Portland Center, a district within the South Portland Urban Renewal Project, was designed in the 1960s as a “city within a city.” The city set aside three blocks for parks and pedestrian walkways, and landscape architect Lawrence Halprin was hired to design them. His unprecedented design, called the Portland Open Space Sequence, is punctuated by two dramatic fountains, the Lovejoy and the Keller. The Sequence was nationally recognized for its imaginative and innovative design, which incorporates natura en urbe—abstractions of a wilder nature in the city. Portland writer Randy Gragg credits Halprin’s design with setting the stage for the city’s subsequent development of parks and plazas.
Urban renewal was a nationwide trend during the mid-1950s, when schemes to rid cities of so-called urban decay typically demolished neighborhoods that were economically depressed and often characterized as ”slums.” The inhabitants of those neighborhoods—often poor Black and immigrant communities—were displaced and given limited support for their transition to new homes. In Portland, one of the first urban renewal projects of the Portland Development Commission (renamed Prosper Portland in 2017) was the South Portland/South Auditorium Urban Renewal Project, proposed in 1955. The project demolished fifty-four city blocks, much of it a historically Jewish and Italian immigrant neighborhood that was considered “blighted.”
For the South Auditorium Project, architectural firm Skidmore, Owings & Merrill designed a mix of high- and low-rise housing knit together by a pedestrian system. Working within that milieu with support from Ira Keller, chair of the Portland Development Commission, was San Francisco landscape architect Lawrence Halprin, who was well known for his innovative projects at Ghirardelli Square, Sea Ranch, and Minneapolis Nicollet Mall. Portland offered the architect a rare opportunity to create an urban open-space sequence that combined fountains, an urban waterfall, a plaza, and a water garden.
Halprin's studies of what he called the “ecology of form” became concept drawings for the fountains, the result of a design philosophy that gleaned principles from the natural world but were not meant to mimic or replicate it. In the eight-block, open-space sequence, a tree-lined pedestrian promenade was designed to link a small brick fountain known as The Source to Lovejoy Plaza, which was located in the midst of urban housing, to Pettygrove Park, with mounded greenspace. The sequence ended at Forecourt Fountain, which fronted Civic Auditorium. Pedestrians walking through the three blocks crossed only one street.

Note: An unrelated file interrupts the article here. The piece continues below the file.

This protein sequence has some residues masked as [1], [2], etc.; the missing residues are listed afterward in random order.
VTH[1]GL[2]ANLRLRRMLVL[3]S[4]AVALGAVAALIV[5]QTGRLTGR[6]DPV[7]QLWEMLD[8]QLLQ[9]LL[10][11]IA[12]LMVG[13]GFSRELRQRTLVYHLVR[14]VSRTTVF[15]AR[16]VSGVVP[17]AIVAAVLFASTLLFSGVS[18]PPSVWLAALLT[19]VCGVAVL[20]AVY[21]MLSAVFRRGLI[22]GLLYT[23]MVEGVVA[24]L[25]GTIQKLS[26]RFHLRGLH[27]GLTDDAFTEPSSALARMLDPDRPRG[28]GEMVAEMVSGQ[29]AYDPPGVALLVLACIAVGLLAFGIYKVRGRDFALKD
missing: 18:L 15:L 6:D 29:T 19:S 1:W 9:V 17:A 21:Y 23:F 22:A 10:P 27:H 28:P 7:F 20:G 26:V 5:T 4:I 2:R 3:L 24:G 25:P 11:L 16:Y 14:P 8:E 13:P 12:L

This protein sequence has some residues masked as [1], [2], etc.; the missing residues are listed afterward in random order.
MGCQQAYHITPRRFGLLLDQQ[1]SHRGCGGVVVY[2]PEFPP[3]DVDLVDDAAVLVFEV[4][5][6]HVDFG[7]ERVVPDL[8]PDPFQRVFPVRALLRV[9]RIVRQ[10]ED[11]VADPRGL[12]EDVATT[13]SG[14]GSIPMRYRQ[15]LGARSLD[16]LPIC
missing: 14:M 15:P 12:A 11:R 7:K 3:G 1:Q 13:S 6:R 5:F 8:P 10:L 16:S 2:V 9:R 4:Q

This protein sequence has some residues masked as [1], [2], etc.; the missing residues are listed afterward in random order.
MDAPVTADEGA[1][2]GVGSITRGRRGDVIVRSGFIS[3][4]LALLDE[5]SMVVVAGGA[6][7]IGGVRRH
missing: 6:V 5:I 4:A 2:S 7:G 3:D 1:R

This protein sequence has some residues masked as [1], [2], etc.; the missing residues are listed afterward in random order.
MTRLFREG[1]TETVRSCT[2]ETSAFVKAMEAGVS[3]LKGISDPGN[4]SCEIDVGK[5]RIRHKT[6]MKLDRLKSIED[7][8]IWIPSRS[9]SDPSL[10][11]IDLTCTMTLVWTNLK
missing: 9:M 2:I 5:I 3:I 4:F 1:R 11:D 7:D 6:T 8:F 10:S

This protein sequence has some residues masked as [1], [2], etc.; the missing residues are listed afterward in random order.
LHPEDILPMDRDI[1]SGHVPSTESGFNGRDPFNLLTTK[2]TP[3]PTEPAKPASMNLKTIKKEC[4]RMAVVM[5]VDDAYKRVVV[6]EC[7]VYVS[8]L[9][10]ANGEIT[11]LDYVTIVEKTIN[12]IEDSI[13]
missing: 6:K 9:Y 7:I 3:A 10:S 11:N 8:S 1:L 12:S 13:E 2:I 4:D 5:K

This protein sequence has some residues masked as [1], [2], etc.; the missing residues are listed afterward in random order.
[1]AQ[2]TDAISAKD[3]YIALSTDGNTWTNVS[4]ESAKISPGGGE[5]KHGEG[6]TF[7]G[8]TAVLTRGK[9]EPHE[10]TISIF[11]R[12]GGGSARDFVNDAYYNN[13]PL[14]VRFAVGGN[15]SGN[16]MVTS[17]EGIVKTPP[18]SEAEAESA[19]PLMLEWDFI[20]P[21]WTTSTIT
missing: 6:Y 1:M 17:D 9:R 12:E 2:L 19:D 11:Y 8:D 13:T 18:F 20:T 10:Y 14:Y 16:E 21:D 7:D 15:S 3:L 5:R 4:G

Lovejoy Plaza was constructed first, in 1966. The three-quarter-acre space was paved, and the grand environmental sculpture of terraced concrete used conventional two-by-sixes as formwork. The upper section of the plaza is crowned by a lattice structure designed by Charles Moore and William Turnbull. Moore also worked with Halprin on the fountain, where an upper-level basin collects water before overflowing into a cascade of stepped, angular forms. After passing through a series of stepping stones, the water collects in a large pool that frames the scene.
Forecourt Fountain, built in 1969 (renamed Ira Keller Fountain in 1978), encompasses a 200-by-200–foot city block that is framed on three sides by dense plantings. On the fourth side, which faces Civic Auditorium, now also named for Keller, the greenery frames the falls. From an upper plaza, water emerges from beneath the pavement, as if from underground springs. Channels suggesting tributary streams and miniature rapids lead to rectilinear basins before abruptly spilling over concrete monoliths as high as eighteen feet. The fountain faces the auditorium, and from the intervening street side, plaza steps serve as seating, providing an amphitheater for the fountain’s performance. Angela Danadjieva, project manager for the design, brought her Bulgarian background in film and set design to the project. Dramatic, loud, and mesmerizing, the fountain demands attention, like any grand waterfall. The fountains, New York Times architecture critic Ada Louise Huxtable wrote, “may be one of the most important urban spaces since the Renaissance.”
Halprin described the progression of fountains and parks as a microcosm of “what in my view a whole city should be like.” He wrote in 1963: “Even in a city, the sound and sight of water stirs the most elemental and basic roots of our human natures.” He had wanted a “people’s park,” and Lovejoy Plaza was an immediate success. Initially, it was known as a hippie haven for the young people who spent time there during the 1960s and 1970s.
In 2013, the Halprin Landscape Conservancy spearheaded the successful effort to have the Open Space Sequence listed on the National Register of Historic Places. In 2017, the Conservancy received a Stewardship Excellence Award from the Cultural Landscape Foundation for the Sequence and was recognized for its contribution to Oregon’s built environment with a Fellows Award from the Oregon American Institute of Architects.
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Kenneth, Helphand. Lawrence Halprin. Athens: University of Georgia Press, 2017.
Gragg, Randy ed. Where the Revolution Began: Lawrence Halprin and Anna Halprin and the Reinvention of Public Space. Cambridge, Mass.: Spacemaker Press, 2009.